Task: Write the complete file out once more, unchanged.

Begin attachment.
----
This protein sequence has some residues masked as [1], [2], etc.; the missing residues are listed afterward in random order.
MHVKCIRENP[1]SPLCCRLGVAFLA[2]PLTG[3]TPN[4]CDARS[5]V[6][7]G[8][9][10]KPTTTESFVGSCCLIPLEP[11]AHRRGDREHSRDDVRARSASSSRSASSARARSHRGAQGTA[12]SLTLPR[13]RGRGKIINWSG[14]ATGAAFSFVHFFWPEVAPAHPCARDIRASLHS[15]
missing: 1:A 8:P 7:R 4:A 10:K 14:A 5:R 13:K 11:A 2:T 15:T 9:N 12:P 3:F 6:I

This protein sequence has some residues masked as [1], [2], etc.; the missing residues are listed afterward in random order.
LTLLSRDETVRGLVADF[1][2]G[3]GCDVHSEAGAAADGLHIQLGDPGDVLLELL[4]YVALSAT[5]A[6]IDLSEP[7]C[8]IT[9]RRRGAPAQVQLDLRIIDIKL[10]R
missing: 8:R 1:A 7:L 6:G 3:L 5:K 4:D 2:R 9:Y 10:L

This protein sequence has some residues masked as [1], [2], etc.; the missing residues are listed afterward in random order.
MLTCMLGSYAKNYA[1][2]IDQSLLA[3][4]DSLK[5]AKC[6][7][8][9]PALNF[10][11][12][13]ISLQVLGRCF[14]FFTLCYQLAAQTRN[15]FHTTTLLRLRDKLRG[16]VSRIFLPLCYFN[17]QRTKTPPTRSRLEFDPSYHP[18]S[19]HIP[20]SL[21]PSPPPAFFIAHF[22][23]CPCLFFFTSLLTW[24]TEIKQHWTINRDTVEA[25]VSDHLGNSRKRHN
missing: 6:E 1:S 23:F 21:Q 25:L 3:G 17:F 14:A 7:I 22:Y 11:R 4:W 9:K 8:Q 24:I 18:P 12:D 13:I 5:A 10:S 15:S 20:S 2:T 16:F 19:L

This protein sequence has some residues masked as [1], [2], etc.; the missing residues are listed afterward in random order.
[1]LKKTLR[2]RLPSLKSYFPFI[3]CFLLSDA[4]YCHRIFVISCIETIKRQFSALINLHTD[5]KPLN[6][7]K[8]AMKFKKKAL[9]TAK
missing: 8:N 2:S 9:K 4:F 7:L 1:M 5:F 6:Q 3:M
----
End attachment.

This protein sequence has some residues masked as [1], [2], etc.; the missing residues are listed afterward in random order.
MHVKCIRENP[1]SPLCCRLGVAFLA[2]PLTG[3]TPN[4]CDARS[5]V[6][7]G[8][9][10]KPTTTESFVGSCCLIPLEP[11]AHRRGDREHSRDDVRARSASSSRSASSARARSHRGAQGTA[12]SLTLPR[13]RGRGKIINWSG[14]ATGAAFSFVHFFWPEVAPAHPCARDIRASLHS[15]
missing: 1:A 8:P 7:R 4:A 10:K 14:A 5:R 13:K 11:A 2:T 15:T 9:N 12:P 3:F 6:I

This protein sequence has some residues masked as [1], [2], etc.; the missing residues are listed afterward in random order.
LTLLSRDETVRGLVADF[1][2]G[3]GCDVHSEAGAAADGLHIQLGDPGDVLLELL[4]YVALSAT[5]A[6]IDLSEP[7]C[8]IT[9]RRRGAPAQVQLDLRIIDIKL[10]R
missing: 8:R 1:A 7:L 6:G 3:L 5:K 4:D 2:R 9:Y 10:L

This protein sequence has some residues masked as [1], [2], etc.; the missing residues are listed afterward in random order.
MLTCMLGSYAKNYA[1][2]IDQSLLA[3][4]DSLK[5]AKC[6][7][8][9]PALNF[10][11][12][13]ISLQVLGRCF[14]FFTLCYQLAAQTRN[15]FHTTTLLRLRDKLRG[16]VSRIFLPLCYFN[17]QRTKTPPTRSRLEFDPSYHP[18]S[19]HIP[20]SL[21]PSPPPAFFIAHF[22][23]CPCLFFFTSLLTW[24]TEIKQHWTINRDTVEA[25]VSDHLGNSRKRHN
missing: 6:E 1:S 23:F 21:Q 25:L 3:G 17:F 14:A 7:I 22:Y 11:R 4:W 9:K 8:Q 24:I 18:P 12:D 13:I 5:A 10:S 15:S 20:S 2:T 16:F 19:L

This protein sequence has some residues masked as [1], [2], etc.; the missing residues are listed afterward in random order.
[1]LKKTLR[2]RLPSLKSYFPFI[3]CFLLSDA[4]YCHRIFVISCIETIKRQFSALINLHTD[5]KPLN[6][7]K[8]AMKFKKKAL[9]TAK
missing: 8:N 2:S 9:K 4:F 7:L 1:M 5:F 6:Q 3:M